Poseidon Principles Signatories demonstrate progress in climate alignment of ship finance portfolios despite headwinds from Covid-19

11 out of 23 ship finance portfolios are aligned with the IMO’s decarbonization target.  In 2020, only 20% of reporting Signatories were aligned with this goal. 

20 December 2021 The second Poseidon Principles Annual Disclosure Report 2021 reflects the Signatories’ leadership in climate finance and determination to decarbonize global shipping even in the face of short-term challenges in certain parts of the sector. 

I am very encouraged by the strides we have made as we continue with our goal of transparent reporting of our shipping portfolios. Covid-19 has presented challenges for shipping that have distorted some Signatories’ alignment scores. We note the clear call at COP26 and at the IMO to raise the IMO’s ambition to zero emissions and the Signatories will focus on this ambition early next year as we consider the continuing evolution of the Poseidon Principles and the example we are setting for other industries,” says Michael Parker, Chairman, Global Shipping, Logistics and Offshore, Citi, and Chair of the Poseidon Principles Association. 

Eight of the 23 Signatories reported for the first time this year. The assessment by each Signatory includes emissions data collected from borrowers and portfolio information at the end of 2020, compared to a decarbonization trajectory for the same year. 

Three Signatories who joined in 2021 have voluntarily disclosed their results, which was not required of them until the next report. There are currently 29 Signatories of the Poseidon Principles. 

Revisions to the methodology impacted this year’s reporting 

For this year’s reporting, the Poseidon Principles methodology was updated to reflect the IMO 4th GHG Study and the decarbonization trajectories thus differ from the previous year. However, the framework and assessment still bring important insights to Signatories and continue to inform their decision-making. 

The overall score for the Signatories to the Poseidon Principles was strongly influenced both by the updated methodology and the consequences of the Covid-19 pandemic. However, misalignment in some cases does not mean that there is no progress made collectively. As a group, we are increasing transparency and having more discussions about tangible next steps for the Signatories and their clients,” comments Paul Taylor, Global Head of Shipping and Offshore, Société Générale, and Vice Chair of the Poseidon Principles Association.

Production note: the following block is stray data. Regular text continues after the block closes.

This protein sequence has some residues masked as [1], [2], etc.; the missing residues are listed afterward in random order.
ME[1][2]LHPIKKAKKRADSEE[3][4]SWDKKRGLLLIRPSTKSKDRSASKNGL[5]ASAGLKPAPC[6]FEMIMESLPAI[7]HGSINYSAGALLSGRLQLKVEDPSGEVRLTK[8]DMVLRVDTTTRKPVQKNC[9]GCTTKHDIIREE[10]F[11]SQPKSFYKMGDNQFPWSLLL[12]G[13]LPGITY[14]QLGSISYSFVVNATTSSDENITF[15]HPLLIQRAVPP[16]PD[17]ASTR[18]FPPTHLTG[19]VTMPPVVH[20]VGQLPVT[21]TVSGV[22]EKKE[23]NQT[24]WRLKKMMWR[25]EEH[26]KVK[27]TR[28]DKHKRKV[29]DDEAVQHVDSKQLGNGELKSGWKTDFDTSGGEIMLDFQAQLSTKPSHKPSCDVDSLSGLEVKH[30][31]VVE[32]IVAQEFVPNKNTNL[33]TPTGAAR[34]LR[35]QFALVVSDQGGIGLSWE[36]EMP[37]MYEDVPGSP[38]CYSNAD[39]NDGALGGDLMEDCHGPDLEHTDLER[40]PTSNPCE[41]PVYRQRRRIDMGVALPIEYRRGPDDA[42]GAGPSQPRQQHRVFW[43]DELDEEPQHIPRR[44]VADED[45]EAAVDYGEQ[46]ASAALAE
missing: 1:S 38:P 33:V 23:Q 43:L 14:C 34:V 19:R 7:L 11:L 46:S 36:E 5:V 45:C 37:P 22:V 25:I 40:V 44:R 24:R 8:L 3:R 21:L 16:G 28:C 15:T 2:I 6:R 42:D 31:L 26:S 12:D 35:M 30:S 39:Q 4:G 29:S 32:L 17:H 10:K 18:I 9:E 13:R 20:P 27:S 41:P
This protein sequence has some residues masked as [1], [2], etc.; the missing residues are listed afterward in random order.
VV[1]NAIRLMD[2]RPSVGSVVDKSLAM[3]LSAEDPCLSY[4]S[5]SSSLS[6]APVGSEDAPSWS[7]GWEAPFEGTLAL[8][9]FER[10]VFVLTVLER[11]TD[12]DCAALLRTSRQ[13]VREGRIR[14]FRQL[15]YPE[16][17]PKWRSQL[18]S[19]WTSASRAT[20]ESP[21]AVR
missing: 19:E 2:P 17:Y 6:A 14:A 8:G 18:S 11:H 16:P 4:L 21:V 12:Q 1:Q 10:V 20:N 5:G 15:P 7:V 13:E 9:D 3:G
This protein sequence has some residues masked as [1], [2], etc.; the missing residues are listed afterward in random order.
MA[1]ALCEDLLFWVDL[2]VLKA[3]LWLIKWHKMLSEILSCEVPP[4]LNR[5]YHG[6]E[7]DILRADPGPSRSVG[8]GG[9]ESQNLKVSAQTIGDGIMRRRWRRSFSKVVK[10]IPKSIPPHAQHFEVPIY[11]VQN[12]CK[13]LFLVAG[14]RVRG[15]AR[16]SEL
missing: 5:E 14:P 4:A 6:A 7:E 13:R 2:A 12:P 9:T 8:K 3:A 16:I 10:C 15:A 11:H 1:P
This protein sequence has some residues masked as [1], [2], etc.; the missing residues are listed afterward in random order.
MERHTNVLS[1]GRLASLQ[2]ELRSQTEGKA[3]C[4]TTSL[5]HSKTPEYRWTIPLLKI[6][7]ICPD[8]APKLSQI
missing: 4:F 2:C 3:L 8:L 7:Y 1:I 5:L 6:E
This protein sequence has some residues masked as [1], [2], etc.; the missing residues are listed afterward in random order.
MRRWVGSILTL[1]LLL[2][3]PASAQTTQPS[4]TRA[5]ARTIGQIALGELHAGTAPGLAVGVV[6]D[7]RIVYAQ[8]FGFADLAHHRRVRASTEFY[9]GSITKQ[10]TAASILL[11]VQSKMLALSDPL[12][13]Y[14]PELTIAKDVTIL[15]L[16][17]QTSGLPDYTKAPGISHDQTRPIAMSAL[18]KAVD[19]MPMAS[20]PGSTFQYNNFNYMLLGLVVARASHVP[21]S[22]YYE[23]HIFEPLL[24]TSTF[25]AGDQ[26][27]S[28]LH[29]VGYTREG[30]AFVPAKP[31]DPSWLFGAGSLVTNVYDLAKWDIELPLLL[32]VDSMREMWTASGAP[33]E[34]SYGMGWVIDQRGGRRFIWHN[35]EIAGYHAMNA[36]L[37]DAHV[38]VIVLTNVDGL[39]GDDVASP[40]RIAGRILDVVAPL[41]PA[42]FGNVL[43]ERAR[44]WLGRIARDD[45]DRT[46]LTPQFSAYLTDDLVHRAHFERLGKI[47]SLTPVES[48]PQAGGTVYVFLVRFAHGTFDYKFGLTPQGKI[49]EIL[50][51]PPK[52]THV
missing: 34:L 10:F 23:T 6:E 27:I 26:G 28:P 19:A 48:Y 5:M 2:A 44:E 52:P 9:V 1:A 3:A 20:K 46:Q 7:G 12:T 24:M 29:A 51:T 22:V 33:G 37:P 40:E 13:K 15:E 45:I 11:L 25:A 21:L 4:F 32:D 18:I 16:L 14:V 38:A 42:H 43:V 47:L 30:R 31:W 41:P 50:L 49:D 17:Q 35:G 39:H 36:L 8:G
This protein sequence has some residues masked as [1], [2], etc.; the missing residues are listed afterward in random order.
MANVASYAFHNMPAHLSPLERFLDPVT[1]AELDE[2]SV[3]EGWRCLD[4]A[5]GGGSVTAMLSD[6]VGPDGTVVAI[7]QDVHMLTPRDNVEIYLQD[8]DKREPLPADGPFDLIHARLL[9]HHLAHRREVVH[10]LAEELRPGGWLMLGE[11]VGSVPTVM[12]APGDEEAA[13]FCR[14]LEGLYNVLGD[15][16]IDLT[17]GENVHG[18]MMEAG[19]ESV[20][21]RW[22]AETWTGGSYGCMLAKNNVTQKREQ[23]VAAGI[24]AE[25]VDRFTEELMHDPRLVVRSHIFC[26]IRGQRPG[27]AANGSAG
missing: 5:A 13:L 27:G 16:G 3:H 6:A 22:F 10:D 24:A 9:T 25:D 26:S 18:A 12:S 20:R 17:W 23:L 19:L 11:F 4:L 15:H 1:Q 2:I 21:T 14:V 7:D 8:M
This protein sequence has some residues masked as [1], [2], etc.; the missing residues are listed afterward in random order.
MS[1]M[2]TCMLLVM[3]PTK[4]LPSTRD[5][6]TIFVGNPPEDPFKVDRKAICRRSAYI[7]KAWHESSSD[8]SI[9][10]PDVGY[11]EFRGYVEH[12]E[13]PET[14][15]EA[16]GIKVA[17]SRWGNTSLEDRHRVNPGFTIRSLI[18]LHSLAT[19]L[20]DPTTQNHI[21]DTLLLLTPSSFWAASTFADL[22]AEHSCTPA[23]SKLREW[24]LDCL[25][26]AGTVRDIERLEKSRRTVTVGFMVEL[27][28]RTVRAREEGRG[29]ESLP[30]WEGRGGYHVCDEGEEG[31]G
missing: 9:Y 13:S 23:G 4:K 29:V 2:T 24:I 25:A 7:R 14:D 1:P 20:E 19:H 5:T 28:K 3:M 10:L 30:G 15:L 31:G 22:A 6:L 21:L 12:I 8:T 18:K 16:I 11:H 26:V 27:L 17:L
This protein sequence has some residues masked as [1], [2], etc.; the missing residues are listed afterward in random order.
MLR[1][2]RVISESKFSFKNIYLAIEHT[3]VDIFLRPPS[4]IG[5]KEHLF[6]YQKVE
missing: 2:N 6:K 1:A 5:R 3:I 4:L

Impact of Covid-19 

Covid-19’s impact on international shipping meant drastic changes in operation for some segments, mainly cruise and passenger vessels, leading to increasing carbon intensity. This is reflected in distorted climate alignment scores of some reporting banks with high exposure to the segment, but not expected to be a long-term change for the decarbonization of shipping. 

It is important to take the unprecedented years 2020 and 2021 into consideration. For some of us, this brought a positive change to our ship finance portfolio while for others, it increased emissions and the overall score we report. However, we do not believe that these events will alter the long-term ambition of the Poseidon Principles to encourage and help the industry to decarbonize,” comments Stephen Fewster, Managing Director and Global Head of Shipping, ING, and Treasurer of the Poseidon Principles Association. 

Learn more and find more quotes in the Poseidon Principles Annual Disclosure Report 2021 here. 

Last year’s report is available here. Last year’s press release here. 

For further information, Head of Communications (interim) Sofie Rud at rud@globalmaritimeforum.org or +45 2810 2332.

About the Poseidon Principles 

The Poseidon Principles are the world’s first sector-specific, self-governing climate alignment agreement amongst financial institutions. They establish a common framework to quantitatively assess and disclose whether financial institutions’ lending portfolios are in line with climate goals set by U.N. maritime agency, the International Maritime Organization (IMO). The IMO’s initial GHG strategy prescribes that international shipping must reduce its total annual greenhouse gas emissions by at least 50% of 2008 levels by 2050, whilst pursuing efforts towards phasing them out as soon as possible in this century. 

The initiative now has 29 Signatories, covering over 50% of global ship finance. This number is expected to continue to increase, as seen with OCBC Bank, the first Singaporean Signatory, joining and disclosing their climate alignment this month. 

All banks and export credit agencies that finance vessels under the purview of the IMO are invited to join the Poseidon Principles.








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